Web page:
Growing interest is focused on where Islamic State (IS) fighters are getting their weapons, particularly because their supply appears to be fuelled by the diversion of arms and ammunition from legal custody i.e. state-owned into illicit hands. Data released earlier this month by Conflict Armament Research showed US-manufactured small arms were being used on the battlefield by IS fighters as well as Chinese-manufactured M80 general-purpose machine guns.
Under the ATT, states must assess the risks of weapons and ammunition being misused to commit human rights abuses or violations of humanitarian law, before they can authorize transfer.
Next challenge: its implementation
Once the treaty enters into force, the next major challenge will be to ensure the treaty – which sets new international law – is implemented robustly.
Important operational questions over the implementation of the treaty have yet to be finalised and the Control Arms Coalition is calling on all States who have ratified the Treaty to make fast progress on the mechanics of how the treaty will be applied in real-life situations.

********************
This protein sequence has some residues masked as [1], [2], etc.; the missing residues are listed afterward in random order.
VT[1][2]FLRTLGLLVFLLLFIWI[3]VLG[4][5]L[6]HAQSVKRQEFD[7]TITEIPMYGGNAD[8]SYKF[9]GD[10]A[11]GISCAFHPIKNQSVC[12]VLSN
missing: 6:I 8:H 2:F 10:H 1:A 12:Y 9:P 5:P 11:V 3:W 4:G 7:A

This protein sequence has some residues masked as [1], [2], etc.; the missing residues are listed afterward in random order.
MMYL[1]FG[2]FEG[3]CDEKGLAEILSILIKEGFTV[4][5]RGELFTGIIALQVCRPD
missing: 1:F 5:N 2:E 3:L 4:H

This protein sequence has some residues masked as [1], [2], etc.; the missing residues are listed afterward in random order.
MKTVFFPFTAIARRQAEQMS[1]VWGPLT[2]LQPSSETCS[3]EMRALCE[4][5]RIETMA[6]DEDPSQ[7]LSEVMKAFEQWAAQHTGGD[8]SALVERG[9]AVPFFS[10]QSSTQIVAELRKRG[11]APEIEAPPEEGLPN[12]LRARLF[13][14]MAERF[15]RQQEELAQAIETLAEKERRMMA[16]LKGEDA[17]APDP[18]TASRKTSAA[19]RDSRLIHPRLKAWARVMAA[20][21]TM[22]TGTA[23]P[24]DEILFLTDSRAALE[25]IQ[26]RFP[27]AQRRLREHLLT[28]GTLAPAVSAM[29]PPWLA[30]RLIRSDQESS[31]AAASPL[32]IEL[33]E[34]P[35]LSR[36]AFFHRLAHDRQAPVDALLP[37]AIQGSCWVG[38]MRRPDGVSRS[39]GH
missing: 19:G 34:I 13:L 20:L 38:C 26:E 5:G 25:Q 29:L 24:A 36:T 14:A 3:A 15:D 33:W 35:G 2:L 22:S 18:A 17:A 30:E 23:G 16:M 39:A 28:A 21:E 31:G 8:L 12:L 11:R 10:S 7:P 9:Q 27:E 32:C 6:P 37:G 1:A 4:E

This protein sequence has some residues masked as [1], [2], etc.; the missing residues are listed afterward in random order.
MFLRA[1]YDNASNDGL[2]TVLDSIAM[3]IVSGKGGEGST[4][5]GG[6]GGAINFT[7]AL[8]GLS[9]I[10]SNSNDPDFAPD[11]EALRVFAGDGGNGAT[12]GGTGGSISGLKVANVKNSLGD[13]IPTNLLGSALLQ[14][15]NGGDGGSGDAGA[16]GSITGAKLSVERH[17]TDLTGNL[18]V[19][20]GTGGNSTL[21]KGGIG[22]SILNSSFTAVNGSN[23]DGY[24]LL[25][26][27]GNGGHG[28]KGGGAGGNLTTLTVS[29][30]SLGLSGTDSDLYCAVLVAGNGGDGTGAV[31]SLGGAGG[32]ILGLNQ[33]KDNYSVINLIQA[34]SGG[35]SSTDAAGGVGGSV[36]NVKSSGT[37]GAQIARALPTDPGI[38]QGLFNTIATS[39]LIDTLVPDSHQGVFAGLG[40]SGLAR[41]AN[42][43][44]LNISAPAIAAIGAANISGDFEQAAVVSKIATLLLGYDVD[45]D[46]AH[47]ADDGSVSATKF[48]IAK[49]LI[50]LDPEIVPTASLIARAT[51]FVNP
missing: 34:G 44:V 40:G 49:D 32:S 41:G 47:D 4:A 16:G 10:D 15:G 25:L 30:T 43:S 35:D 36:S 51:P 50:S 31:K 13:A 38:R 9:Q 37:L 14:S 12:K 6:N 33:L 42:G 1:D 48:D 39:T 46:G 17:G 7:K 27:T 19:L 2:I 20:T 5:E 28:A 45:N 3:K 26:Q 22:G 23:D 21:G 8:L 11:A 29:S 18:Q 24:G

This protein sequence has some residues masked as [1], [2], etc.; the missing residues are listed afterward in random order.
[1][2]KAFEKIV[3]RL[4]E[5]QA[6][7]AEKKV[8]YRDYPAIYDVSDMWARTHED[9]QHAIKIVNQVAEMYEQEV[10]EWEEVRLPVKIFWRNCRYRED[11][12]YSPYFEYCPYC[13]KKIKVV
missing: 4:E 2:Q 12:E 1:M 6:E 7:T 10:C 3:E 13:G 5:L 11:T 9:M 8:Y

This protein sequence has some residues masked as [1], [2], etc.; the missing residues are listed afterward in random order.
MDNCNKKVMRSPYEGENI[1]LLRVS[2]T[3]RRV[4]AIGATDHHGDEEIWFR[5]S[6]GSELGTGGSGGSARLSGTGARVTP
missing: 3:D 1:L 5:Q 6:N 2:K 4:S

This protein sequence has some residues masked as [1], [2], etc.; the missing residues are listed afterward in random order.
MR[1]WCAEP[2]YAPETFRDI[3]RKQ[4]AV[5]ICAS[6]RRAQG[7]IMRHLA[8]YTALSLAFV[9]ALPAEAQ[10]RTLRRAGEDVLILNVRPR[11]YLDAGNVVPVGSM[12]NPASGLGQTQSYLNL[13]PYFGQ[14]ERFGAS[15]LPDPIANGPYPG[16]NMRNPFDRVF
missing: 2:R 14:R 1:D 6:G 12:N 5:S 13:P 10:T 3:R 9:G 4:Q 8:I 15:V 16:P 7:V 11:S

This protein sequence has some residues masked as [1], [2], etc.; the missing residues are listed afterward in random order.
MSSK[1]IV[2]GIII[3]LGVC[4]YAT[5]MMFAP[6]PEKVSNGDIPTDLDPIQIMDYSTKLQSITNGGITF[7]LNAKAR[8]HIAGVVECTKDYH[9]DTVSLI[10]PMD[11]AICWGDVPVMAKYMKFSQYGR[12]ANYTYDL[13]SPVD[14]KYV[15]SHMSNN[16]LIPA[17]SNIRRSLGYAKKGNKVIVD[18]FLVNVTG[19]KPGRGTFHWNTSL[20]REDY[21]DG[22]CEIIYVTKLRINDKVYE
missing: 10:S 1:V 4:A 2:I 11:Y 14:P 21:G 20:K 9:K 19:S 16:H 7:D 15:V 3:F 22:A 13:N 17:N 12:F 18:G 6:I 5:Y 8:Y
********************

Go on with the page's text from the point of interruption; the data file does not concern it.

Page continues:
The debate continues on where the ATT’s official Secretariat will be based – with the governments of Austria, Switzerland and Trinidad and Tobago all having made a bid to host it.
Campaigners say the more countries that sign and ratify the treaty, the better. In particular, they encourage African States, who played a big part in Treaty negotiations, and whose leaders have often called for a halt to the flood of weapons into the continent to ratify the ATT.
Reaching the landmark figure of 50 has been welcomed by campaigners all over the world – particularly in countries affected by armed violence and states where irresponsible weapons trading has cost lives.
Africa is the most affected continent
Control Arms Coalition member Nounou Booto-Meeti, from the Democratic Republic of Congo, said: “Guns are used to inspire fear, then to control and then to kill. This pattern of violence sickens me and I have seen too many lives devastated across Africa by armed violence.
“Tight regulations control the international trade of agricultural produce but, until now, weapons and bullets could be transferred from across borders with few questions asked.